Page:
Universities and non-profits are increasingly using Facebook Live to live-stream events, with Facebook Live videos being among the most discussed trends in social media during 2016. This post looks at what Facebook live is, examples of universities using it and some tips we picked up at Hubbub after live-streaming our conference!
Facebook introduced live streaming to allow users to broadcast their own videos and engage with their friends through them in real time. It is available to all Pages and profiles on Facebook for iOS and Android and it’s as easy to go live as to take a photo.
With 77% of millennials consuming live content on mobile, it’s a great opportunity for universities to engage students. Notably:
If you’re using it through a Facebook Page, here’s how to go live:
Higher education can use Facebook live as a way to increase awareness and build a community of engaged students, alumni, and followers.
Facebook live streaming can be used for:
University of Essex used Facebook live in this case to provide a sneak peek of its graduation, bringing the ceremony closer to the rest of its audience in real time.
Texas Christian University used Facebook live to stream its team’s preparation for the football game with Texas Tech and the engagement indicated that its Facebook followers were happy to feel part of the game.
The Harvard T.H. Chan School of Public Health used Facebook live to stream a Q&A on the future of the affordable care act. There was a problem with the orientation during the first minute, so they edited the description to acknowledge it.
We decided to try out live streaming during our Hubbub Conference in December.
Here are our own practical tips, from the early stages of planning to the actual streaming and the results of it.
The first step was to create a Trello board (we’re probably addicted to it!) to organise the planning and the tasks we need to assign to each person.
This step included the logistics of the streaming:
It may be a good start to decide on the sessions you’re going to stream.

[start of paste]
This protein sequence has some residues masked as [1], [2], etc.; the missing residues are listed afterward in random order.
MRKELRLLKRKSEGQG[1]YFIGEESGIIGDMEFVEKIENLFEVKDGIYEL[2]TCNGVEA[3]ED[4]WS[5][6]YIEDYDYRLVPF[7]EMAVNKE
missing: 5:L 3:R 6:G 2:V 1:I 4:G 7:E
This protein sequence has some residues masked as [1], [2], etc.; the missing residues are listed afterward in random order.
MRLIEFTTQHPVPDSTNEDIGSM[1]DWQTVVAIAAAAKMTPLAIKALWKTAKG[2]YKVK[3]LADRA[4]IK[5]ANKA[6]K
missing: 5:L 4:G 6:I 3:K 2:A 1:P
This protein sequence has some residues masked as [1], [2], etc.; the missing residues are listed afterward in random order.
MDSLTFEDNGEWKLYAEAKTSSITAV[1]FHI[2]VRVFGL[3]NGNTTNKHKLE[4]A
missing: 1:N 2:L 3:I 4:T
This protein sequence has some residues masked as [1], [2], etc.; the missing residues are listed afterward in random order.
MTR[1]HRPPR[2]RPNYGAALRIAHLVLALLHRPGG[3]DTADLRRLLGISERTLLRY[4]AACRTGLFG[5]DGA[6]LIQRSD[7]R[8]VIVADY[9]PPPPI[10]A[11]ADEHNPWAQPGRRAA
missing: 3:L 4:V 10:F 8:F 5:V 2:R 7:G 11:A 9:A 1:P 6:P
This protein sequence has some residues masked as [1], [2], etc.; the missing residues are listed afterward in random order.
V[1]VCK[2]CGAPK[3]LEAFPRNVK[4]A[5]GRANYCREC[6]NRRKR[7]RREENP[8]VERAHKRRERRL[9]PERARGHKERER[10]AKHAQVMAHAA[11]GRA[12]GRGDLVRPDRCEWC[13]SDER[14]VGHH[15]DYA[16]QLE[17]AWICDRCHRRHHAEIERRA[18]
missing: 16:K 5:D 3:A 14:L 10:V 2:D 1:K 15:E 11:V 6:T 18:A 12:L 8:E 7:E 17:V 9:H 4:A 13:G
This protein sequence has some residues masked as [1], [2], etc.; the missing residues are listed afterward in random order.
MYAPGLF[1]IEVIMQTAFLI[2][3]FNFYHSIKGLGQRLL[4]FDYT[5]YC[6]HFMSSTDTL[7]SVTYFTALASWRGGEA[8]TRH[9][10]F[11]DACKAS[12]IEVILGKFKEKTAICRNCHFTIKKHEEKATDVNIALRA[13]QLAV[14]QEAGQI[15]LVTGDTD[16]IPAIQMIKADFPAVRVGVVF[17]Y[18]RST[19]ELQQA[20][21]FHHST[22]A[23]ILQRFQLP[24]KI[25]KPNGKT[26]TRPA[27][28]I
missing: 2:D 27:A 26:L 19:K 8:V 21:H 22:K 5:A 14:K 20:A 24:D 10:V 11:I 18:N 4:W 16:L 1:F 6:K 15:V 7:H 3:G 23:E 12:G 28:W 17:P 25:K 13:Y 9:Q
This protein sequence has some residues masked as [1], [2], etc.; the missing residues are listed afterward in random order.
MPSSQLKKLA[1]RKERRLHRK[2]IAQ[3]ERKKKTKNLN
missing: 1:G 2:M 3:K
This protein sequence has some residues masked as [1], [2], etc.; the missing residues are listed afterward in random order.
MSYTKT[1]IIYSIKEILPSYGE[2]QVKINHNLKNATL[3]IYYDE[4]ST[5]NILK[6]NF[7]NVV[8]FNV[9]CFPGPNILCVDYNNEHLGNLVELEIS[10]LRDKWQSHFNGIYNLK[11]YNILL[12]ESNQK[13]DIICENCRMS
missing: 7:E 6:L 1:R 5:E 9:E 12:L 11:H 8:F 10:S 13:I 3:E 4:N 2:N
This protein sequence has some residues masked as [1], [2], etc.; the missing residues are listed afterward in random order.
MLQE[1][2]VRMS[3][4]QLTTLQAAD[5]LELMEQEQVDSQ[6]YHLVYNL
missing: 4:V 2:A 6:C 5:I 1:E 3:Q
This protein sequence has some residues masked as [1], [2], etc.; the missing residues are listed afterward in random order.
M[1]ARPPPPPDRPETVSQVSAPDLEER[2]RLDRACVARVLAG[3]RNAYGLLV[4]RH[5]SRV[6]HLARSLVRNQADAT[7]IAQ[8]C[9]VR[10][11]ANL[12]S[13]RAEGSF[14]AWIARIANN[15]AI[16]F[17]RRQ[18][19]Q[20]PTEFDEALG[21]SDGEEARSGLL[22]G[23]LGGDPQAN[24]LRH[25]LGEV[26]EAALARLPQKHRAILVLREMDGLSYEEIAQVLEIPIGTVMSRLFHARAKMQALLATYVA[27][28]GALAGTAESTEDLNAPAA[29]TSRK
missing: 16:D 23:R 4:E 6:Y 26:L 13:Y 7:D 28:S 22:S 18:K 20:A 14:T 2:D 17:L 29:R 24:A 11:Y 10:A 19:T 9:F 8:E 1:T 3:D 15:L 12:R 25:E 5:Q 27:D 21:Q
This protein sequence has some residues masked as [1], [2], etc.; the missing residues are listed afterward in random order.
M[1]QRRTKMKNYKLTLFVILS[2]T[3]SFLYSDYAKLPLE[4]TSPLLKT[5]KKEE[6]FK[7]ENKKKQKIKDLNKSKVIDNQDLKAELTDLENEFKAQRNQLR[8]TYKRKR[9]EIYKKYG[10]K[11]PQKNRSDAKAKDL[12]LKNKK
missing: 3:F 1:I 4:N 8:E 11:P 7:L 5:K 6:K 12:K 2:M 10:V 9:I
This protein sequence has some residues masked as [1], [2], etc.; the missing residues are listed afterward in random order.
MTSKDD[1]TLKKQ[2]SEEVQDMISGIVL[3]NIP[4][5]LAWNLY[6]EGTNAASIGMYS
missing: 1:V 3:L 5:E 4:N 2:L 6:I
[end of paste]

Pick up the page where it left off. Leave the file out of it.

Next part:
This may depend on specific speakers, but also on the time they will be presenting.
If you’re aiming for a global audience, the first session might be quite early in other time zones.
By the time you pick the sessions, you are ready to announce the exact time of streaming.
The second part of the planning included the task of finding the best ways to promote the forthcoming streaming.
View image on Twitter
As it was our first live video on Facebook, we wanted to ensure that it reaches our audience, that’s why we promoted it through:
Once we’d tested everything, we were ready to go live.
You may find these tips useful at that stage:
View image on Twitter
No matter how prepared you are, there’s always something you might miss and you only find it out in the least expected moment.
In our case, there was a problem with the orientation of the video. The phone was placed horizontally on the stand, the screen was properly rotated, but Facebook was still displaying the video sideways.
What we learned afterwards was that there have been reported some glitches on Android phones when trying to stream horizontally and that was probably our case, too.
This resulted in starting the streaming session with the wrong orientation, which we managed to fix with the help from the rest of the team through direct messages.
We were very pleased with the results of our first live streaming experience on Facebook.
According to Facebook, Live videos are more likely to appear higher in users’ news feed, especially when the sessions are still live.
This means that Live videos are expected to grow even more popular, as a new way to create visual content, engage with your audience and promote your company through an event.
Is it time to try them out?